Facebook tackles ‘revenge porn’ with new tools to prevent sexually explicit photos being shared
Article by: VentureBeat
April 10, 2017
The growing scourge of “revenge porn,” which involves the distribution of sexually explicit material without the consent of all parties concerned, has prompted a number of countries to legislate against such activities. Thirty-five U.S. states now have revenge porn laws, as do the U.K., Germany, and Israel.
While laws play an important part in curbing revenge porn attacks, preventing the distribution of such material is obviously the first priority, which is why technology companies have been increasingly working on new tools to help put a stop to the practice. Google has rules and processes in place to remove revenge porn imagery, as do Microsoft and blogging platform Medium, among others.
Facebook is known to have been working on specific revenge porn tools for a while, and the company updated its community standards guidelines back in 2012 to address revenge porn specifically. But today Facebook has offered its first glimpse of new tools to combat the sharing of explicit personal imagery, features that were developed “in partnership with safety experts.”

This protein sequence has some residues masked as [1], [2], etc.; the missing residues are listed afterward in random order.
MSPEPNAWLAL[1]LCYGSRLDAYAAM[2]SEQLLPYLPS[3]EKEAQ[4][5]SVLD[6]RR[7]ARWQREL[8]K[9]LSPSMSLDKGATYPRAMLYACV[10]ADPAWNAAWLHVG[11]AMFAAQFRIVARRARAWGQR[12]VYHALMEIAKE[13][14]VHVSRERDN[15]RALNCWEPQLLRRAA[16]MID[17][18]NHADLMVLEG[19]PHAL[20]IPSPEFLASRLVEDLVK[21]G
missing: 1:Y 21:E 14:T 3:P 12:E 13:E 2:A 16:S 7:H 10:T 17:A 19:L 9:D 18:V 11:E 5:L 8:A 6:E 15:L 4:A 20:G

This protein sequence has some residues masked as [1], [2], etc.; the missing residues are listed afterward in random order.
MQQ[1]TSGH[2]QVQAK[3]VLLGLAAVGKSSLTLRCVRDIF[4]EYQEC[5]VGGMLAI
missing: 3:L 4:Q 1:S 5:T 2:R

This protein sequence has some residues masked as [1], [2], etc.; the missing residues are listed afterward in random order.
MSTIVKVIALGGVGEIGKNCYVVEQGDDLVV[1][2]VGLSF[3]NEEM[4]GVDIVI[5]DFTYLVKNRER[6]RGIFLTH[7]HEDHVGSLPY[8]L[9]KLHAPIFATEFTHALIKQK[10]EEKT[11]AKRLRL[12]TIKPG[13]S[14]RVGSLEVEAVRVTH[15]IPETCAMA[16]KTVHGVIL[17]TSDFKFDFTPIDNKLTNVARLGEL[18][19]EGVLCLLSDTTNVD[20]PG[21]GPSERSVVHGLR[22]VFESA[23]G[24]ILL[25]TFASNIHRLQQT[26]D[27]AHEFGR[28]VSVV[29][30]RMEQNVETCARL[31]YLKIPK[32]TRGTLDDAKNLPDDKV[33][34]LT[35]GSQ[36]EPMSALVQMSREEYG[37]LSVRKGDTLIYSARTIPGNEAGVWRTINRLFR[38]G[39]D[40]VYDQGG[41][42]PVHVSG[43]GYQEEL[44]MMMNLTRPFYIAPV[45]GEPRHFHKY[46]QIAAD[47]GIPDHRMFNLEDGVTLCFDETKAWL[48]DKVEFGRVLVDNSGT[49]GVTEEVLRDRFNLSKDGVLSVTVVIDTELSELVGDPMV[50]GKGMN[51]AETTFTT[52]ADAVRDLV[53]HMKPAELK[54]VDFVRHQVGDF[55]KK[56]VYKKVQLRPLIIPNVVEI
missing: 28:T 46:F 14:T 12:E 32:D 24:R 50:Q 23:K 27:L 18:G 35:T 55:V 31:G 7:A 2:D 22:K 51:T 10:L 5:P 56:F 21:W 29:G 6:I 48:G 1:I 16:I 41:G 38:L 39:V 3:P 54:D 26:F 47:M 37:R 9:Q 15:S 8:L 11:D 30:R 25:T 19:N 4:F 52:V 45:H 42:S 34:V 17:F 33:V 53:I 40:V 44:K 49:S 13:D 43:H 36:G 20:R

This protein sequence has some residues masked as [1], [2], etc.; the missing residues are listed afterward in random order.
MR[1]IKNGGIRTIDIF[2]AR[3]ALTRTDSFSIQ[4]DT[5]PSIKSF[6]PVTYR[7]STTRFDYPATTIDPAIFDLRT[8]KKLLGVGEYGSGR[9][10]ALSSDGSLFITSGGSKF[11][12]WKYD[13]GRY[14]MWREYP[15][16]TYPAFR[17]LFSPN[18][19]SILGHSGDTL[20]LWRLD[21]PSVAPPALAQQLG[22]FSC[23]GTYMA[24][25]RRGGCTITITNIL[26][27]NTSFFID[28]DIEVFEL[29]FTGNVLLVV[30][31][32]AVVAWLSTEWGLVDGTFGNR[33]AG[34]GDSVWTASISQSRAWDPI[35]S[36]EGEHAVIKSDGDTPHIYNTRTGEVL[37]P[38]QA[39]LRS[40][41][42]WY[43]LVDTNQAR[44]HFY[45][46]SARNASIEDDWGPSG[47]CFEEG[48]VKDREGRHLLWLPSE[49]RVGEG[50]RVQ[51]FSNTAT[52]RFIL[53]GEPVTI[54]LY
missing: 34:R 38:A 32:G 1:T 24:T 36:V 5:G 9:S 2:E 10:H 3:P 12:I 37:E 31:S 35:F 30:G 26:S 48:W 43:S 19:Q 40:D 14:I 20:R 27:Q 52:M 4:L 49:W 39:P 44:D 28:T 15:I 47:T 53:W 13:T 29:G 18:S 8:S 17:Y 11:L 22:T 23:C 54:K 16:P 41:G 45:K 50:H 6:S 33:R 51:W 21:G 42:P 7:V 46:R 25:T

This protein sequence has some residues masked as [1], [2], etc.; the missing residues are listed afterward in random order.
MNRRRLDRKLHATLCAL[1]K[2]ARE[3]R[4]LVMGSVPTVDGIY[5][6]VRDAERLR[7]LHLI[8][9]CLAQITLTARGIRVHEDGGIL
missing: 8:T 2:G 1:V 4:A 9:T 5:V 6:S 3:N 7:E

Moving forward, if you see an “intimate” photo shared on Facebook, Messenger, or Instagram that appears as though it may have been uploaded without permission, you can hit a little Report button within the downward arrow next to the post.
“Specially trained representatives from our Community Operations team review the image and remove it if it violates our Community Standards,” explained Antigone Davis, Facebook’s head of global safety, in a blog post announcing the new tools. “In most cases, we will also disable the account for sharing intimate images without permission. We offer an appeals process if someone believes an image was taken down in error.”
Facebook has courted controversy in the past for the way its algorithms decide what content is pushed to the masses, so it’s heartening to know that in revenge porn instances the company will be using humans to assess the situation. However, it has also landed in trouble when using human editors, perhaps most notably when it removed the Pulitzer-Prize winning “napalm girl” picture and banned the writer who shared it.
Facebook says it won’t be relying exclusively on humans when revenge porn reports are filed. Indeed, once it has been decided that a photo shouldn’t be shared across the company’s various platforms, Facebook will use photo-matching smarts to prevent the image from being reposted. “If someone tries to share the image after it’s been reported and removed, we will alert them that it violates our policies and that we have stopped their attempt to share it,” added Davis.
Additionally, Facebook says that it’s teaming up with a number of safety organizations that will offer extra resources and support to revenge porn victims.
Today’s launch comes just a few months after Facebook lost a bid to prevent a lawsuit from a 14-year old girl whose nude photos appeared on the social network.
Click here to read more: https://venturebeat.com/2017/04/05/facebook-tackles-revenge-porn-with-new-tools-to-prevent-sexually-explicit-photos-being-shared/